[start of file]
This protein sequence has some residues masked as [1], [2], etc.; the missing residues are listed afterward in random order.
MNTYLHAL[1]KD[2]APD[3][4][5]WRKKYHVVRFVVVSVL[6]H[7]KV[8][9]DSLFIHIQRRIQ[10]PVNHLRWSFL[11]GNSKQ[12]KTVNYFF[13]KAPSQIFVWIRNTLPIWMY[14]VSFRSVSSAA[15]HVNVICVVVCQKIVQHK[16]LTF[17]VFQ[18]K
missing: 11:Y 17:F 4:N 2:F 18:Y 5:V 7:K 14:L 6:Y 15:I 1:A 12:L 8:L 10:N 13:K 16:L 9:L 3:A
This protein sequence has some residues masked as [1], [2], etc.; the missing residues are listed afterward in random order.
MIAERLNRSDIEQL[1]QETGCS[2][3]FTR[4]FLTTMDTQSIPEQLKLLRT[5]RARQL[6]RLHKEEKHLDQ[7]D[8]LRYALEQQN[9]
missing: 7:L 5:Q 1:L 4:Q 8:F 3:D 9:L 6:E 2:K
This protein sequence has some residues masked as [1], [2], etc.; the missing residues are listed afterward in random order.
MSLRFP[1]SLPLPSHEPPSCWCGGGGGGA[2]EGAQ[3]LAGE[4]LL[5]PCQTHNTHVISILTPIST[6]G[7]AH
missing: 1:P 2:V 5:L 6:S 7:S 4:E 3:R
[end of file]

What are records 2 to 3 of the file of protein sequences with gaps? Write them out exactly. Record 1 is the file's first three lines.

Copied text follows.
This protein sequence has some residues masked as [1], [2], etc.; the missing residues are listed afterward in random order.
MIAERLNRSDIEQL[1]QETGCS[2][3]FTR[4]FLTTMDTQSIPEQLKLLRT[5]RARQL[6]RLHKEEKHLDQ[7]D[8]LRYALEQQN[9]
missing: 7:L 5:Q 1:L 4:Q 8:F 3:D 9:L 6:E 2:K
This protein sequence has some residues masked as [1], [2], etc.; the missing residues are listed afterward in random order.
MSLRFP[1]SLPLPSHEPPSCWCGGGGGGA[2]EGAQ[3]LAGE[4]LL[5]PCQTHNTHVISILTPIST[6]G[7]AH
missing: 1:P 2:V 5:L 6:S 7:S 4:E 3:R